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Posted: Thursday January 21, 2010 12:26PM; Updated: Thursday January 21, 2010 11:10PM
Sky Andrecheck
Sky Andrecheck>INSIDE BASEBALL

Even for Royals and Pirates, much can change in five years

Story Highlights

A good farm system, smart player development and shrewd spending will help

Previous doormats like the Tigers, Rockies and Rays all made the Series recently

The Pirates and Royals have combined for one winning season since 1994

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Pittsburgh Pirates fans
Even Pirates fans have a hard time believing that their team could be headed for a turnaround after 17 consecutive losing seasons.
AP

Are you ready for the 2014 World Series between the Pirates and Royals? It could happen. I'll admit that it sounds insane. Aren't the Pirates and Royals two small-market teams that just spent the last decade or two in the cellar? Can I really be talking about the same two inept franchises who don't spend much money and whose farm systems are just so-so? Aren't these two teams the same clubs that just lost 99 and 97 games respectively? Even the most optimistic fans in Pittsburgh or Kansas City might concede that there's little hope for contention any time soon. So why on earth would I be predicting a World Series involving these two clubs in just five short years?

First of all, let me say that I'm not predicting it. But I'm also saying that such a matchup is not out of the question. Granted, there's not presently a lot to like about the those two teams, but as bad as their fans feel now, it's actually a good bet that a downtrodden club like the Royals or Pirates can turn it around within the just five years.

Flashback to 2004, when there were eight teams that seemed similarly comatose. Coming off several poor seasons in a row, they were reluctant to spend money, resided in small markets and had dwindling fan bases. Indeed, fans of the Expos, Reds, Rays, Tigers, Brewers, Rockies, Royals and Pirates had little hope of brighter days in the near future. What happened, though, was that four of these teams had remarkable success, turning their franchises around and making the playoffs within five years. What's more, three of the teams (Rays, Rockies and Tigers) went to the World Series in that time period.

While it's no guarantee, of course (the other four teams, including Pittsburgh and K.C., continued their ineptitude), previous history shows that it's possible for even the most despondent of clubs to claw back to not only respectability, but to greatness in a short period of time. How did they do it? The same way every team tries to turn it around: good drafts, good player development, good trades, key free-agent signings and a heavy dose of luck all contributed to these teams' remarkable turnarounds. The point isn't how they managed to do it, but the fact that they did it at all. What's more, none of these worst-to-World Series teams had great farm systems in 2004 to help them along. The Rays had the No. 9 ranked system according to Baseball America. The Rockies had the No. 15 ranked system, and the Tigers were ranked No. 22. In short, there was nothing that indicated at the time that these teams would soon be doused in champagne. Nevertheless, within five years, they were waving pennant flags.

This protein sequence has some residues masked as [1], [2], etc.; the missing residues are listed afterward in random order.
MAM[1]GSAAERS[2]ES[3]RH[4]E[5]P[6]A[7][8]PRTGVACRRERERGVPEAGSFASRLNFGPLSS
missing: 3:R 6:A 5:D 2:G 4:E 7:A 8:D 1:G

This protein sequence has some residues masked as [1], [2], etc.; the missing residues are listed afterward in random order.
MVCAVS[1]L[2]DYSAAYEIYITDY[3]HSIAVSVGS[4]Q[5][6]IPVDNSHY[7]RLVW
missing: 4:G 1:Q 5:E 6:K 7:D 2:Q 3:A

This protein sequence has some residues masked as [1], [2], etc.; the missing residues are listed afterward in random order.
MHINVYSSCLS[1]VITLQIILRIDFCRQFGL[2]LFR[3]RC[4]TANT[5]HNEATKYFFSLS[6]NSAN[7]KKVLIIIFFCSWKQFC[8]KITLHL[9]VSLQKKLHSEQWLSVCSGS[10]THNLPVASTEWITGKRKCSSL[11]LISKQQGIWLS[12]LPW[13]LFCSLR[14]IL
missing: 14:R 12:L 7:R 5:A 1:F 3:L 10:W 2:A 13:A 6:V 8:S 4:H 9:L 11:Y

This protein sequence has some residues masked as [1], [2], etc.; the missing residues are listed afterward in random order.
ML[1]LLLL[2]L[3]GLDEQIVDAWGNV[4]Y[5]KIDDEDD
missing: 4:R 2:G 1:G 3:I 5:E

While the turnarounds of the Rays, Rockies and Tigers was remarkable, those of you more statistically inclined won't be content to stop at just anecdotal evidence from the previous five years. Building on some work I did over at Baseball Analysts, I developed a rough statistical model for predicting future team performance five years down the road. What's surprisingly unimportant is a team's history of winning or losing. In other words, no matter how good or bad your favorite team played last year or last decade, it won't have much of an effect on its performance five years later. This gives hope to every perennial loser, from Washington to Kansas City. Simply put, the fact that your team stinks, and has stunk throughout its recent history, becomes irrelevant in just five short years. While conventional wisdom might say that you can write off a team that has lost year after year, the data (as well as the Rays, Rockies and Tigers) show that, in fact, they've got a shot to be good just like everybody else.

So if recent success has no impact on future performance, then what does? There are three main factors that affect a team's future. First is a team's market size. As you might expect, teams from a big market are predicted to perform better. In general, teams playing in a big market can expect to gain three to five additional wins when looking five years down the road. A nearly equally important factor, however, is a team's farm system. Looking at Baseball America's rankings from 1984 through 2009 shows a strong correlation between a team's farm system today and its performance five years from now. A good farm system can also boost a team's future prospects by another three to five wins. The third important factor, though not as important as the other two, is a team's recent spending history. Not surprisingly, teams which tend to throw money around are expected to do a couple of games better in the future. Their willingness to sign free agents and break the bank to sign a winner bodes well for a team's chances in the future. The other finding, is that, not surprisingly, baseball is unpredictable. Even teams which seem to be sitting pretty now could fall apart in just five years. In statistical terms, the standard errors of any five-year predictions tend to be quite high, meaning that anything can happen.

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